• Emmanuel Kasongo Mungongo (Université de Kinshasa, Kinshasa, DRC) & Tom De Herdt (Antwerp University, Antwerp, Belgium)
    La gratuité de l'enseignement primaire : attentes et revers de la médaille

    The DRC government implemented its policy to declare school fees illegal in all primary schools from 2010-11 onwards. This policy was well in line with its constitutional commitments, it drew on the international community’s engagement to reach the education-related MDGs by 2015 and it was pushed forward by the drive to present policy results at the upcoming elections of November 2012. Yet the system of school fees is at the heart of a complex concatenation of different modes of governance with deep historical roots and, above all, partially autonomous from the central-level state. We study how different stakeholders play with instead of by the new rules of the game, by exploiting gaps and ambiguities left within the legal system and its articulation with other modes of governance. A closer comparison of practices in two educational provinces also allows to scrutinize whether and how this playing with the rules is in turn reflecting the locally specific experience acquired during three decades of underfunding and political and administrative turmoil. In the end, it is not sure whether the policy of declaring school fees illegal is not even deepening the problems it was meant to solve.
     
  • Thomas Cantens (World Customs Organization & Centre Norbert Elias EHESS, Marseille, France)
    Is « Fuel Money » a Custom? Official Rules and Normal Practices in African Customs Administrations

    The international trade in goods is an important source of enrichment in Africa, both for individuals - importers but also public servants, legally and sometimes illegally - and States, considered as institutions managing a budget within which the customs revenue share is between 30% and 70%.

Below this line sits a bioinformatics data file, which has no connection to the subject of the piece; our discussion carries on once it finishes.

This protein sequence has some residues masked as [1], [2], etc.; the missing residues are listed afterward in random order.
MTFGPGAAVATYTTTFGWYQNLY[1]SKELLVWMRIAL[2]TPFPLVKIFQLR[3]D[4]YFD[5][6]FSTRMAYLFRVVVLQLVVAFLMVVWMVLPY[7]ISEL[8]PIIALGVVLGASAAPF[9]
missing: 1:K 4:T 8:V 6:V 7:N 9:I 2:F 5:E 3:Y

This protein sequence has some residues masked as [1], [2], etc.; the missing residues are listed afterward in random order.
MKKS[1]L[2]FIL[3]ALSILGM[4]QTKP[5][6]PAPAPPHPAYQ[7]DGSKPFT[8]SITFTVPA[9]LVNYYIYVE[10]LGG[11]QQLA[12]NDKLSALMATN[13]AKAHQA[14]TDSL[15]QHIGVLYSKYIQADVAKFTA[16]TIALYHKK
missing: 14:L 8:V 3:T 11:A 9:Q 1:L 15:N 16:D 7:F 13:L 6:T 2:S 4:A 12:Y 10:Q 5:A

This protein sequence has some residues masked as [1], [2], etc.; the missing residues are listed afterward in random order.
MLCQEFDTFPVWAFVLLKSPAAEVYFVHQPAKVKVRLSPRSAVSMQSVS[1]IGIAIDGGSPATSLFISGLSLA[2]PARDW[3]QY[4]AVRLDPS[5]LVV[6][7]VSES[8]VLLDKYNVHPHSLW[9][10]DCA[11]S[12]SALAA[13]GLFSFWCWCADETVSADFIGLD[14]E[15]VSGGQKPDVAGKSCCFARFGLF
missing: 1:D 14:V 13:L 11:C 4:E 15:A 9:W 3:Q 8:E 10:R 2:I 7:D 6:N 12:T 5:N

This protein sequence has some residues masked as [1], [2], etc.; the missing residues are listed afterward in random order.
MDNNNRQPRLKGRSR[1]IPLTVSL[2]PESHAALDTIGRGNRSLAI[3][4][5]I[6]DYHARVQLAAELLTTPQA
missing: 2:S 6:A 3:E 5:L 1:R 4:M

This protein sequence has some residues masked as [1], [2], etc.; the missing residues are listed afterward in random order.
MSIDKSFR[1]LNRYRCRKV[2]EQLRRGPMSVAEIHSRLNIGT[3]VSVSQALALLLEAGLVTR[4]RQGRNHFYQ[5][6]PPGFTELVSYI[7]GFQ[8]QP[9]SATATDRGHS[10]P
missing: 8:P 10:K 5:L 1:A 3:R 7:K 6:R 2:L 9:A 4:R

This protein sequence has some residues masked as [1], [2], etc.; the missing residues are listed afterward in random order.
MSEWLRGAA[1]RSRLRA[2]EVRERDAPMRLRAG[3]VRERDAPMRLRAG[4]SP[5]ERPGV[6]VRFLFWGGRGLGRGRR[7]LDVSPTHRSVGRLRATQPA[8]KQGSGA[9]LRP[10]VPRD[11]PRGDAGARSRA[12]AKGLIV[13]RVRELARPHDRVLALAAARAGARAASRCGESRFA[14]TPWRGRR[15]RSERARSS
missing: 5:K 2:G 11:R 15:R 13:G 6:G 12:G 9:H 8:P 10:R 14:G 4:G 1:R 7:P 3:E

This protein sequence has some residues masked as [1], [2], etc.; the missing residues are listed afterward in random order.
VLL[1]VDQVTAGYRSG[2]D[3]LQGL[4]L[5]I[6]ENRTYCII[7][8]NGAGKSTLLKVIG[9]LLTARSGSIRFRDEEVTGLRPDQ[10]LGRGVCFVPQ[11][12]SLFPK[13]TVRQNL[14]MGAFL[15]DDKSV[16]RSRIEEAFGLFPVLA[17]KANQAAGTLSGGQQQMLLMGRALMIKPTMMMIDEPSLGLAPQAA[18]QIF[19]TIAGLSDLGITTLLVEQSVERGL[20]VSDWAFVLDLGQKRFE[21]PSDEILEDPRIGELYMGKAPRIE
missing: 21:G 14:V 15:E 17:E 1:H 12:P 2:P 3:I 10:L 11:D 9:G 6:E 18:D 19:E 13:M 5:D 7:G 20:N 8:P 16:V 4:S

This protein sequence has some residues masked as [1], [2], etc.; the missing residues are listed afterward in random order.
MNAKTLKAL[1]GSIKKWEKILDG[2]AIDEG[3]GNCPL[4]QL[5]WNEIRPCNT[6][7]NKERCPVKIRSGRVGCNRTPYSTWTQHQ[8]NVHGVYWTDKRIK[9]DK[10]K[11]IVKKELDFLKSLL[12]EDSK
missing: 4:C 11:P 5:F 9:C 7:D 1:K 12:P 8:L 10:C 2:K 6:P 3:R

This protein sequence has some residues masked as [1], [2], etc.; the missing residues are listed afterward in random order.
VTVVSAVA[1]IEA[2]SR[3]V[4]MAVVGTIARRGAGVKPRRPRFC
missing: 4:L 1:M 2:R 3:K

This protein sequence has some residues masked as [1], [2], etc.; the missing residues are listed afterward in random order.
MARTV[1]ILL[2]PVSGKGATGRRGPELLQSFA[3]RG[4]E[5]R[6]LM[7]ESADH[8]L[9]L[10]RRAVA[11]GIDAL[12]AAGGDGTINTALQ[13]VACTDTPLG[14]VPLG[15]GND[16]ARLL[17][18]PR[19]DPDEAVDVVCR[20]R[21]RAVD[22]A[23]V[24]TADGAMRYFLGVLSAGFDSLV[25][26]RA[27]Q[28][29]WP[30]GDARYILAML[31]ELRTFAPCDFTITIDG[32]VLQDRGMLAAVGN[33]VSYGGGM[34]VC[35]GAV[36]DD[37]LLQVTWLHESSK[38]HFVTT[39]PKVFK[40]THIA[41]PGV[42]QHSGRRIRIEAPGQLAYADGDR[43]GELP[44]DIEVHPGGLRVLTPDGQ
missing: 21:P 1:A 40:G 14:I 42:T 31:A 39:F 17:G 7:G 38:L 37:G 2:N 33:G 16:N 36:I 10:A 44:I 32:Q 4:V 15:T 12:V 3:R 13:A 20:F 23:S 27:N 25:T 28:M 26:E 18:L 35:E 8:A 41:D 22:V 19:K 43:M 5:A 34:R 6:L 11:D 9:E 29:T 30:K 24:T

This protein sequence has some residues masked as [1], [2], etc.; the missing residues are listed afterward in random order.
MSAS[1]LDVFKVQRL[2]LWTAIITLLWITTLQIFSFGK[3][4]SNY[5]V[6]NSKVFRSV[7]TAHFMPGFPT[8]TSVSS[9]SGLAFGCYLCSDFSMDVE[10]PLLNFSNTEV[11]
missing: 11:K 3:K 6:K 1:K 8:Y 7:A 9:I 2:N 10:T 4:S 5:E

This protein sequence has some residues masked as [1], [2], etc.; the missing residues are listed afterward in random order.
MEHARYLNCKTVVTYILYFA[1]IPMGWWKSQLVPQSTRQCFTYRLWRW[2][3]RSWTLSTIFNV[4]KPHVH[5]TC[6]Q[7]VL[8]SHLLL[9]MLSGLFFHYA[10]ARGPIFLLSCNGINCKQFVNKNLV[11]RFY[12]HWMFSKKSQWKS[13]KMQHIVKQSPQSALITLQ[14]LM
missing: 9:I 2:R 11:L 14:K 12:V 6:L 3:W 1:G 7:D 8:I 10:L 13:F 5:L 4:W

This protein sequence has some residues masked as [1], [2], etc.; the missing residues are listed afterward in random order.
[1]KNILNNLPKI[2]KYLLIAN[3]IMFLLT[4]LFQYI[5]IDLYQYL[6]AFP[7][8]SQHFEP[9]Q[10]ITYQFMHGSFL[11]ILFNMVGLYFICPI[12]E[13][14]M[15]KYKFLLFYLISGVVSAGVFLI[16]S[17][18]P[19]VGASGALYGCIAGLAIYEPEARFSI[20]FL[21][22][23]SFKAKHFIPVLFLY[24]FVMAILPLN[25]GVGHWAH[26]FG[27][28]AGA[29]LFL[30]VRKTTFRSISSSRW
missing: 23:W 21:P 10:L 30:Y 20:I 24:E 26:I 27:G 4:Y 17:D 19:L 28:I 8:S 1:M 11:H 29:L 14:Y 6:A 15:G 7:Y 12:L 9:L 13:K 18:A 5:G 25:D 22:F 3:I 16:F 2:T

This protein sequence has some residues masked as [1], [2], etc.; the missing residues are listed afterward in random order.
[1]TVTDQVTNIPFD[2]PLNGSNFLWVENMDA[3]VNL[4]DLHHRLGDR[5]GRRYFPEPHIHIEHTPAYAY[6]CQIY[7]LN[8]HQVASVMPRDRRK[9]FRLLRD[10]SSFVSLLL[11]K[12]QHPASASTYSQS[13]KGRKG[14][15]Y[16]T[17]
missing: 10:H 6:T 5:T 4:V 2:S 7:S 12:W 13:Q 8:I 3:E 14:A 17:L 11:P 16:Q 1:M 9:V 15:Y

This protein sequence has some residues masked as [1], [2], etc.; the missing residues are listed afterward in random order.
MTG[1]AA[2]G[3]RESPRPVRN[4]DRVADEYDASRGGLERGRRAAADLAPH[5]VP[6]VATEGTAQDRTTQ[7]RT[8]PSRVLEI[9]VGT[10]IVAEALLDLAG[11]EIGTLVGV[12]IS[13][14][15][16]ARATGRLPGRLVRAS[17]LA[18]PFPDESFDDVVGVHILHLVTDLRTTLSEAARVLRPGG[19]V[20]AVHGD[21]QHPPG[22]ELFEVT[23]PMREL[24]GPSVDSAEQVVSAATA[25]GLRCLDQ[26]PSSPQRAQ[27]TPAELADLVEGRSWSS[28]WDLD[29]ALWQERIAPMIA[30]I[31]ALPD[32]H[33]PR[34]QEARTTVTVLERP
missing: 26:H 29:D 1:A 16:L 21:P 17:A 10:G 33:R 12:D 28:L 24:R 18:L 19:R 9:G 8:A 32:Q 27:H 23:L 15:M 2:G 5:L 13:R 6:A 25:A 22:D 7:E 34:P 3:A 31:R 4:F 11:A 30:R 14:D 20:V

The governance of these material flows relies on the powerful ideological framework of the equivalence between trade, development and peace. This governance is embodied by a set of legal standards that deploy the taxation and security functions of the states. As these standards regulate transnational exchanges, administrative practices are designed and developed in international institutions and public aid agencies and promoted in Africa by the "experts" of these institutions. These administrative norms are designed to fit with the business practices of the so-called developed country, which are also highly standardized and formalized.
    In most African countries, there is informality in the sense of a set of practices that do not observe the required forms of administration and commerce. This informality and the orders that structure it are the subject of this proposal. Informality goes beyond the notions of corruption or inefficiency because it captures not isolated practices but the agency between:
    (i) informal practices of public servants, embedded both in their relations with importers and in their internal relations which forms shape also the relations with users,
    (ii) informal practices of importers, in their transnational dimension (relations with diasporas and bankers, producers, warehouses managers of export countries) and in their national dimension (the creation of an economic elite) which is sometimes very local (importers’ tontines or the stranglehold of natives of a region on one kind of commodities flow),
    (iii) and the formality of international and national standards that give meaning to informality on two levels, first as a mirror definition (standards define the border between formality and informality), second at the ideological level (informality is not excluded from the liberal ideology which also supports the standards, promoting the ideas of less state intrusion, more individual entrepreneurship and full freedom of trade).
    Informality related to transnational circulation of commodities is structured by strong social practices and the relations between officials, importers and intermediaries which regulate the circulation of wealth and the value of goods, thanks to taxation which is the main technical form of governance in Africa in this area.
     

Discussant: Giorgio Blundo (EHESS, Marseille, France)

Document Actions